Gwyneth Jones, Proof of Concept. This science fiction novella goes off into the deep blackness of beyond with so many characters. So very very many characters. I like Jones in general, but by the time I got myself oriented within the cast we were almost done. Novellas are hard to balance.
Margaret Killjoy, A Country of Ghosts. This is an anarchist utopia with an embedded journalist who gets converted. They are fighting a war against imperialists, sort of, inasmuch as anarchists in a utopia do anything so organized as fight a war. It is exactly what it sounds like. Some of them make things to eat or things to eat out of, and they explain how their society works. People get hurt and take care of each other. There are people of different colors, gay people, disabled people. It is a lot nicer than most utopias, and the fact that there is a war (-ish) and a person being converted gives it as much structure as its length really requires. And when I picked it up, it was a good day for reading about a bunch of people trying hard at a thing, even if some of them were going to get hurt or die. Dreadfully convincing? Not really. Reasonable to read? Yah.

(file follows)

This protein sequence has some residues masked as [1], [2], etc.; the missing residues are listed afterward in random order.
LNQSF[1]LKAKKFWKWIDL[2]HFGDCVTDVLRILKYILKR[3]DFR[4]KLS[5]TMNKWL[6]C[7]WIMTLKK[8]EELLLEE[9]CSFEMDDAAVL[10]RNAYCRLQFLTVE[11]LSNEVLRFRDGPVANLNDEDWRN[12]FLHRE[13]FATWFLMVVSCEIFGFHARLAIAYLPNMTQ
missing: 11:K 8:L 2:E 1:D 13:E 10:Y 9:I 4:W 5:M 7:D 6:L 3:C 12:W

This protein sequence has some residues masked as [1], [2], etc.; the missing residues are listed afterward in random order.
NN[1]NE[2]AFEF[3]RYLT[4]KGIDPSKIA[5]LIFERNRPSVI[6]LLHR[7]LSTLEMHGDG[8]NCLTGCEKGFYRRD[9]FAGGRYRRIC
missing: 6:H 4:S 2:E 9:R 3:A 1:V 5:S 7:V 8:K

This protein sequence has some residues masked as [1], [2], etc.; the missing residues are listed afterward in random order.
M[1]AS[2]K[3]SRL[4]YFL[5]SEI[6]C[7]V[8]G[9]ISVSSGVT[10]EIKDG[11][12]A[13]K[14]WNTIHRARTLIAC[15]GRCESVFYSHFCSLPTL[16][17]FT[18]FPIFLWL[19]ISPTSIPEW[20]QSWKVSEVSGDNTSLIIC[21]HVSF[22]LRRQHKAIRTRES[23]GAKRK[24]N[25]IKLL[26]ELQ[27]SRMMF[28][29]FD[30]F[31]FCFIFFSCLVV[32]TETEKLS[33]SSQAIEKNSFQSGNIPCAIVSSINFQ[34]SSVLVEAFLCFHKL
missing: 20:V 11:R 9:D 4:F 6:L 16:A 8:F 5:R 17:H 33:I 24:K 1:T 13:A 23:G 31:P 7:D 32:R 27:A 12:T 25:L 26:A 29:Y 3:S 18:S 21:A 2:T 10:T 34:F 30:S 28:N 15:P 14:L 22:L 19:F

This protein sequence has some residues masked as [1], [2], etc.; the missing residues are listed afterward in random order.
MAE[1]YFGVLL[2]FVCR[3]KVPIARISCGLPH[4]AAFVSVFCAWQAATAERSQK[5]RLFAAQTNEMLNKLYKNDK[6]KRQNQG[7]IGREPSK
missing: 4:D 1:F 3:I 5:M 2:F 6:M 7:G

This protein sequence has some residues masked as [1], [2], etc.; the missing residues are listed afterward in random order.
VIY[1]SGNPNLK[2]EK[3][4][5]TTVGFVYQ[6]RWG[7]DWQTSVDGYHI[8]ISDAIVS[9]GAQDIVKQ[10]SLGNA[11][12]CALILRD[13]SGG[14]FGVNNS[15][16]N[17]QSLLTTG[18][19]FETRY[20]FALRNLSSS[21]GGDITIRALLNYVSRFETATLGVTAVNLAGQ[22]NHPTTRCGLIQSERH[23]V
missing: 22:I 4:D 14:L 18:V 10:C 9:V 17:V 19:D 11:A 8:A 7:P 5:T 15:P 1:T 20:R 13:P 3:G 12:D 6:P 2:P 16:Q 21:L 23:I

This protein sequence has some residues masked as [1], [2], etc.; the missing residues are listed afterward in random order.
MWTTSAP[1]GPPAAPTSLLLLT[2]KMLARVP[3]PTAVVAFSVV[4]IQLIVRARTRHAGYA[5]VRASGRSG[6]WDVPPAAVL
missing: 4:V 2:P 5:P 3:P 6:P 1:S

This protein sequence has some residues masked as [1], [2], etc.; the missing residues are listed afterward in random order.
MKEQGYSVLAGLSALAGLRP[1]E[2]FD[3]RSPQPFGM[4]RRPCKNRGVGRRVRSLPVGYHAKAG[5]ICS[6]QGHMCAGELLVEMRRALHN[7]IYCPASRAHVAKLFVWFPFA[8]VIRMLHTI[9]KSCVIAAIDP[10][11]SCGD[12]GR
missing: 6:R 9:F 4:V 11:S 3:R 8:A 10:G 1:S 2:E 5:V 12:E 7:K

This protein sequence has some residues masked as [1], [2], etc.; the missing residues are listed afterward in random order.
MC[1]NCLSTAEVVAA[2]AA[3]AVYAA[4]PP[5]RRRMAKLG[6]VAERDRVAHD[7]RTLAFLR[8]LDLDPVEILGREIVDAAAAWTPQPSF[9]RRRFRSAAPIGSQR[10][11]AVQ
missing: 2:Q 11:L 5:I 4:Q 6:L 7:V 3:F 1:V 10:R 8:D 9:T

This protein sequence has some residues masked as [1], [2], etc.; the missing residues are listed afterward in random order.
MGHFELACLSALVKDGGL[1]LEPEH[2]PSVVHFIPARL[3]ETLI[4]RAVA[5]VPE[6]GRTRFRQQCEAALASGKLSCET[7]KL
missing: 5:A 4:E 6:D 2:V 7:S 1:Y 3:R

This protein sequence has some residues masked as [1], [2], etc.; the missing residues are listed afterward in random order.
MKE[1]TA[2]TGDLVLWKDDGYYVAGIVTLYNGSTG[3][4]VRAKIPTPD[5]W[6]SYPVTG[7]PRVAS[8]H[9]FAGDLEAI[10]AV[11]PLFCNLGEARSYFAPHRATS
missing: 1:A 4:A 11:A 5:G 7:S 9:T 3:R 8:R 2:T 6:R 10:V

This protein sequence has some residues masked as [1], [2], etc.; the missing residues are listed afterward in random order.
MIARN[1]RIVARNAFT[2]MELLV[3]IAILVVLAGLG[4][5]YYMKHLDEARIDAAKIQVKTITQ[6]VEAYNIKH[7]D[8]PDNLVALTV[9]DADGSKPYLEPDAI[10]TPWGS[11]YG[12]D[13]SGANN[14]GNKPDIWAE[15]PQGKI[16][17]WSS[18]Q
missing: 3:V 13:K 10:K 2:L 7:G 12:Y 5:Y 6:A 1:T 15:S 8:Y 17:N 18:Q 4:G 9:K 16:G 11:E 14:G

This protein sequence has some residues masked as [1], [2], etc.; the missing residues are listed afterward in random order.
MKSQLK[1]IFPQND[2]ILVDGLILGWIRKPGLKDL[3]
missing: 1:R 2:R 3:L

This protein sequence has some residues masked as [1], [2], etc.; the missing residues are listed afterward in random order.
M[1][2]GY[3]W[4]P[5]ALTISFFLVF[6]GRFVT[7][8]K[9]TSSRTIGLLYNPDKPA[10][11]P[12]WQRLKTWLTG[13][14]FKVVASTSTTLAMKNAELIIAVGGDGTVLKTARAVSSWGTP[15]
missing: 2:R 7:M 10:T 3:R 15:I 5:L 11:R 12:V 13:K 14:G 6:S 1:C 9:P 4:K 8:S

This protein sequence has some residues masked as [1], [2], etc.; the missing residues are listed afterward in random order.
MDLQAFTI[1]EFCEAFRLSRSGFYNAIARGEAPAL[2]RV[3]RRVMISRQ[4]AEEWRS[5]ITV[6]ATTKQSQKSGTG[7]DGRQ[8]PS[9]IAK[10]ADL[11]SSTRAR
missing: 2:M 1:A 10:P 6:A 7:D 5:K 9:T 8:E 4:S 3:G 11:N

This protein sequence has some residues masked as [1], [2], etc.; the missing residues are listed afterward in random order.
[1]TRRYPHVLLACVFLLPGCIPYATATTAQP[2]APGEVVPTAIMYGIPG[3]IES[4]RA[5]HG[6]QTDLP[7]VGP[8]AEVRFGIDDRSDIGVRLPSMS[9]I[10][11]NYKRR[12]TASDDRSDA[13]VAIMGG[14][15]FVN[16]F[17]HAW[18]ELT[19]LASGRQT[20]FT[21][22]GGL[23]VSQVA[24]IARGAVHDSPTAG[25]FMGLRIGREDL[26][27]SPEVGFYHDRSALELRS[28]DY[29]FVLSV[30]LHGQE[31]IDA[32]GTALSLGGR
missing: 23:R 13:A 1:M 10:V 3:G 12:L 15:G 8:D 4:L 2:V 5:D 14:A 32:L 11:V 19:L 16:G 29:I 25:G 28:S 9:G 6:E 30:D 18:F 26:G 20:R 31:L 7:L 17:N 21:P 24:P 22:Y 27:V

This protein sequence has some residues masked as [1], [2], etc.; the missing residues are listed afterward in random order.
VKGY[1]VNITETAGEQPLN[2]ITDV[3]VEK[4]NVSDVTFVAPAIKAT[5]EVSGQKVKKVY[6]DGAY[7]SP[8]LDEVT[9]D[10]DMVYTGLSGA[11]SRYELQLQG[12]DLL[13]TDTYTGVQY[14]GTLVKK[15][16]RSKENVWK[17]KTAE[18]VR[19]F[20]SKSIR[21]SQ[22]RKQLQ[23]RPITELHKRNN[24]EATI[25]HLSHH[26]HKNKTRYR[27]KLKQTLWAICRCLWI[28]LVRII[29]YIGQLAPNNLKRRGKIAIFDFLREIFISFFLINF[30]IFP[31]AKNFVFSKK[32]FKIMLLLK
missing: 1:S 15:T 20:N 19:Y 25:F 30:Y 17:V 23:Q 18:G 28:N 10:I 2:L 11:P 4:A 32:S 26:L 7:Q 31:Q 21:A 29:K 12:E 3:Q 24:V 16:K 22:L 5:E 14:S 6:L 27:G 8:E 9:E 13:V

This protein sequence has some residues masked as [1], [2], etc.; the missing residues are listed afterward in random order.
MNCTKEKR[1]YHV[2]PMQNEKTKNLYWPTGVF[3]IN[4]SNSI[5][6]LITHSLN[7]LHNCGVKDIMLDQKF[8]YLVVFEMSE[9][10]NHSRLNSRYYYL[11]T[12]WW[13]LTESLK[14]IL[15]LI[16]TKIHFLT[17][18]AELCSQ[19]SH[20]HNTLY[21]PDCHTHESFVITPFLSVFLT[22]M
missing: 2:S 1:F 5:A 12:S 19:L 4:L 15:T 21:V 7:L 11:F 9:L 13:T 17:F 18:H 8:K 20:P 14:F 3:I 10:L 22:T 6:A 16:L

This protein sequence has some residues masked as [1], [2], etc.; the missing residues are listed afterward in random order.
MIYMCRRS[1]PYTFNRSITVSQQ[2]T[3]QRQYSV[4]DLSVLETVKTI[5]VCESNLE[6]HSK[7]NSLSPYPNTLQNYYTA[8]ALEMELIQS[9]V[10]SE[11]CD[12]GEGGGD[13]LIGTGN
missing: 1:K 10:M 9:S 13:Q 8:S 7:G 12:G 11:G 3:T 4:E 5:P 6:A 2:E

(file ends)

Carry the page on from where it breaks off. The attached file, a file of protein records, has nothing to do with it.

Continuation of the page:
Elizabeth Kolbert, Field Notes from a Catastrophe: Man, Nature and Climate Change. This is not just the sort of thing that a person who’s reading Nature all the time will know but the ten years out of date version of it. Still worth a quick read if you’re interested in knowing what other people will be hearing about these topics, but not the first thing you should reach for probably.
Mark Molesky, This Gulf of Fire: The Destruction of Lisbon, or Apocalypse in the Age of Science and Reason. Ah, the eighteenth century. Time when people hoped they had some idea what the heck was going on, and totally didn’t. The Lisbon Earthquake is very telling about the rest of Portuguese culture at the time, and the merchant cultures that fed into it, and their assumptions. A particularly interesting read after Rebecca Solnit’s A Paradise Built In Hell.